where He is the nearshore significant wave height (m) exceeded only for 12 hours per year. This quantity is evaluated based on high-quality wave measurements offshore the coast of Israel, collected during strong storms between 1993 and 2016. The calculated He for the Israeli coast is 5.11 to 5.81 m (CAMERI - Coastal and Marine Engineering Research Institute wave database; Kit and Kroszynski 2014) which means the closure depth (h) is between 8 and 9.1 m. In the current study 9 m was selected for the closure depth as it was adopted by Golik (1997), Zviely (2006), Zviely et al. (2009) and Kit and Kroszynski (2014).
The economic vulnerability of Dado (Haifa), Tel Aviv promenade and Ashdod beaches due to SLR per m2 can be expressed by:
$$ BV={P}_i\ {N}_i/{A}_i, $$
where BV is the beach value, Pi is the consumer surplus per visit, Ni is the number of visits for the season period, and Ai is the beach area (m2)
$$ A=l\ W, $$
where l is the beach length (m), and W is the beach width (m).

Benefit transfer method

As there is a difference between the values of beaches to the Israeli visitor, unified weight for criteria and parameters were defined to score each beach. In the current study, the following preferences have been taken into account: beach matrix (e.g. soft or coarse sand, shingles, and pebbles, rocky), beach width, wave protection measures, parking, promenade and entertainment attractions and facilities (Tables 2, 3). It should be noted that the visitor preference may change in other countries and may have different weights for the local customers, as the lost value calculation is quite sensitive to the beach score.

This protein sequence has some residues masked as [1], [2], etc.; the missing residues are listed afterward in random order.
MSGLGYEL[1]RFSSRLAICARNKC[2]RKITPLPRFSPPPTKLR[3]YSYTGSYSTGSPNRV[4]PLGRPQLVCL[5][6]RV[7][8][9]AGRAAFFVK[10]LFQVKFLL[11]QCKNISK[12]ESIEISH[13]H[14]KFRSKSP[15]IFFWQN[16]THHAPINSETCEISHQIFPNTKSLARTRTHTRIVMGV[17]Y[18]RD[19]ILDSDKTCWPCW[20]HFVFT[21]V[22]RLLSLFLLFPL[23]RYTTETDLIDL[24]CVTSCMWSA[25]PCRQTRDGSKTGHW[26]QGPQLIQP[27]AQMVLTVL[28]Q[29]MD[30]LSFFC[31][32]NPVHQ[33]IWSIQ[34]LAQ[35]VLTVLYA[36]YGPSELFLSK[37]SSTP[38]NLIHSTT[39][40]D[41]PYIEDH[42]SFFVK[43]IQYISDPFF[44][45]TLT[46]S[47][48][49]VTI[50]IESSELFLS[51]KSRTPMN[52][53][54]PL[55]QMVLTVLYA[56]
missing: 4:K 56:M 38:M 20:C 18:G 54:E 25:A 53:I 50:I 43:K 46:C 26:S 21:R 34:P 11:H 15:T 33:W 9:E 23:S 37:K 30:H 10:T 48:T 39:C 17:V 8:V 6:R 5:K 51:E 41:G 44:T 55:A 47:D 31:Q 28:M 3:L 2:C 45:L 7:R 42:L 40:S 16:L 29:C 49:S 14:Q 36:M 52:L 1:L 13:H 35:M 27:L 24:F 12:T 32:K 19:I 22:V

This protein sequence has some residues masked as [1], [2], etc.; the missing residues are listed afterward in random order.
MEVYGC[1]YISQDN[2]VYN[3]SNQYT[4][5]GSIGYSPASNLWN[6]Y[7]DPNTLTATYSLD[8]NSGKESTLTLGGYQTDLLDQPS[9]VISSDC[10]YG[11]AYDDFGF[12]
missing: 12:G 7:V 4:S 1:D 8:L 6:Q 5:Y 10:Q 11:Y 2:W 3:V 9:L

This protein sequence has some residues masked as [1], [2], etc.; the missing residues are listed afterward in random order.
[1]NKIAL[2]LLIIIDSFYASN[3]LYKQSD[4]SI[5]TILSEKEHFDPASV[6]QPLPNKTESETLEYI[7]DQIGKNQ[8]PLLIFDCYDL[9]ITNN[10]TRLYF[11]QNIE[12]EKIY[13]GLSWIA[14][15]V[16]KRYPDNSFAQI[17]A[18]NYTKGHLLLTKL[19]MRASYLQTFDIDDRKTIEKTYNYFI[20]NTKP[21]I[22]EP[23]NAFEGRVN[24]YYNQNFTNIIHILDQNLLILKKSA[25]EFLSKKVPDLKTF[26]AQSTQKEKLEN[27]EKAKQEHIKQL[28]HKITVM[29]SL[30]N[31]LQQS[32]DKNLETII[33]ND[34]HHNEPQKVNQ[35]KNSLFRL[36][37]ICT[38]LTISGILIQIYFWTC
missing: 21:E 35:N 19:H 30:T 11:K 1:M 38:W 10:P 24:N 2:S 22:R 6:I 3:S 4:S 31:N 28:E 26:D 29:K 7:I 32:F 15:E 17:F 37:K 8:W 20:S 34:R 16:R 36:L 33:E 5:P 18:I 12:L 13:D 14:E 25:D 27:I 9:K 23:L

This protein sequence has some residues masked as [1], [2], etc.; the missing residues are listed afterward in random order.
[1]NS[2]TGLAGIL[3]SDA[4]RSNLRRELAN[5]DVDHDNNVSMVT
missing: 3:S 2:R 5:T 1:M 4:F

Table 2

Evaluation parameters and criteria

Criterion

Parameter

Beach morphology

Sandy smooth? Protection from waves? Wide?

Promenade

Yes/No

Access

Good transportation? Parking?

Entertainment attractions

Yes/No/Partial

Table 3

Beach scores

Beach name

City/Town

Marine structures along the beach

Parameters

Sandy beach / Marine structure /Beach width

Promenade

Transportation/ Parking

Beach facilities

Average score

Dado (Haifa)

Haifa, Nesher, Tirat Carmel

Groin

4

7

5

4

5

Tel Aviv Promenade

Tel Aviv, Ramat Gan, Givatayim, Petach Tikva

Seven detached breakwaters, two groins and marina

7

8

4

5

6

Ashdod

Ashdod

Marina, and Ashdod Port main breakwater

8

8

7

7

10

Maximum average score = 10. Minimum average score = 1

The benefit transfer method was used to find the economic value of the beaches for consumers. This approach is used to estimate economic values for ecosystem services by transferring available information from studies in other locations and/or contexts to the local study. The more data there are, the more accurate is the method (Deacon and Kolstad 2000; Joshua 2003).